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Stoffey was never one for babying

Pat Stoffey and her husband, Joe, weren't planning on having any more children. They already had two sons and a daughter, the youngest of whom was eight years old. It was exhausting even to think about going through the baby routine again. The Stoffeys were on to the next phase of their lives.

Yet when Pat became pregnant again and delivered a fourth child, a girl named Patty, everyone in the family was delighted.

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"We fought over Patty," Pat recalled the other day. "We all wanted to feed her and change her. Patty was a present. We viewed her as a gift in our family. We pampered her. You would think she'd be more spoiled than she is today."

Twenty-one years later, Patty Stoffey is anything but spoiled. Anyone who watches her play basketball -- or knows her at all -- understands that.

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Stoffey, a senior at Loyola, has scored 2,290 points, more than any other player in the history of women's college basketball in Maryland, and she has done so despite being a relatively small, lanky post player who doesn't shoot three-pointers. She has set the state scoring record and 15 school records operating in the lane and around the basket against double teams and triple teams composed of defenders who are seldom smaller and often bigger.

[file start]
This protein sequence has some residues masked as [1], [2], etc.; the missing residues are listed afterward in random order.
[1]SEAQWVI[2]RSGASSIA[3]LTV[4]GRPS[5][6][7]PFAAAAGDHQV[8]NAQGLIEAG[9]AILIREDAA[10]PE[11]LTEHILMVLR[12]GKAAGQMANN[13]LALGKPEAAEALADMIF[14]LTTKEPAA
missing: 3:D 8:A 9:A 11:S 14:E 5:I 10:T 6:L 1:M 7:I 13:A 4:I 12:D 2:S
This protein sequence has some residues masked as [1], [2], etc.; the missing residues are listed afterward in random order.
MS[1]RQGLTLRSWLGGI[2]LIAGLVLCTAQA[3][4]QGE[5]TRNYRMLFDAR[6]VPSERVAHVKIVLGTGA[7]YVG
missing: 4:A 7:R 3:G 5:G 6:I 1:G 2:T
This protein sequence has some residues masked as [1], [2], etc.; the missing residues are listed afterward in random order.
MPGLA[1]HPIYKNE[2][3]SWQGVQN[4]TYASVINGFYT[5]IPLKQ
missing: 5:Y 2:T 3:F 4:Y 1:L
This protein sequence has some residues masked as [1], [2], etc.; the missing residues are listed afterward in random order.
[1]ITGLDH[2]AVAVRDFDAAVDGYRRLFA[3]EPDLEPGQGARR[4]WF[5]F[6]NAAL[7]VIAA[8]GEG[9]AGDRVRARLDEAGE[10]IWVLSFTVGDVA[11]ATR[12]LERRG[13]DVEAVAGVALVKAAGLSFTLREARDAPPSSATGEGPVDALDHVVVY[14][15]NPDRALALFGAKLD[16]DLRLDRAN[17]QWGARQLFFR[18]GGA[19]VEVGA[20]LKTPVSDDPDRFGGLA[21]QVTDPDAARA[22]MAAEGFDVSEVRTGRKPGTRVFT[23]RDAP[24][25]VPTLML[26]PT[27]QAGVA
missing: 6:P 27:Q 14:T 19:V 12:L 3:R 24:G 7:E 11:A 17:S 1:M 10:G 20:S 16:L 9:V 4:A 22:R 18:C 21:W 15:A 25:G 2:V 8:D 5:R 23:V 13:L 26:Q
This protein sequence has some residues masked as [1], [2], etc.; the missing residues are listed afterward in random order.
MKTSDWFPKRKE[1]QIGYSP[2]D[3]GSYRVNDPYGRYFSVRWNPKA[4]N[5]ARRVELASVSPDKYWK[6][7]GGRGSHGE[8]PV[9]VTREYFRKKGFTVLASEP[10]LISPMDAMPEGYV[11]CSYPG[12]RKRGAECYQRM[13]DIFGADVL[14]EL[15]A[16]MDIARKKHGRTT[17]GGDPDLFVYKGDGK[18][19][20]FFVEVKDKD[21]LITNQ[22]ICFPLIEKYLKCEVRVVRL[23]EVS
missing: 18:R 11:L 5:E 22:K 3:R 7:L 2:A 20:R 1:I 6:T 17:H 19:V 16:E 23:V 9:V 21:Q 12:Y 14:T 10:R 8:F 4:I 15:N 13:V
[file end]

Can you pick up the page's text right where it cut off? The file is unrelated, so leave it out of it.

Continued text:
That, friends, is not the way a spoiled brat scores points.

"We're not talking about anything cheap here; this girl isn't sitting out there piling up the threes," Loyola coach Pat Coyle said. "She's blue collar all the way."

Yes, the pampered baby of the Stoffey family has grown into a strong-willed, highly driven college athlete and student, every bit as accomplished off the court as she is on it.

"At one point when she was in high school, I said to her father, 'Joe, if we had been smart, we'd have had all four kids at once and they'd have all turned out like Patty,' " Pat said.

Yet as much as she has strayed from her silver-spoon early years, she is still very much a product of her background. She was raised in Pottsville, an old mining town in eastern Pennsylvania of some 20,000, a working-class community in which little is handed out and it is common for both parents to work to make ends meet. Her father worked as a pipefitter when she was little and today manages the office of his son's window business in Allentown. Her mother is a bookkeeper.

When she was young, her older brothers were basketball stars at Pottsville High School and then at a small college. Their house fairly reeked of competitiveness and success. It was not unthinkable that their baby sister would develop some of the same qualities and intentions, particularly living in a hometown in which little is achieved without basic hard work.

"I like to be the best at what I do, whether it is schoolwork or basketball, and, not to sound conceited, but I'm willing to put in the work," said Stoffey, an honors student on the verge of a degree in elementary education. "I have worked hard to get better on the court. I play in the summer in leagues back home. But it's not work for me. I just love to play."

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Off the court, she has an easy smile, an upbeat manner and the same purposefulness that marks her on the court. Ten minutes after a road game is over, she plops on the bus and opens her books. "A 2.8 average just isn't good enough for me," she said.

Her mother says she "is sometimes a little timid about things, as can be the case with some girls that age." But there is nothing timid about her on the court.

"I guess I've got a little mean streak in me out there," Stoffey said, smiling. "It's like a different feeling takes over. I guess it's just the confidence that comes from having had success. Sometimes I just tell everyone, 'Get me the ball and get out of my way, I'm unstoppable, let me go.' "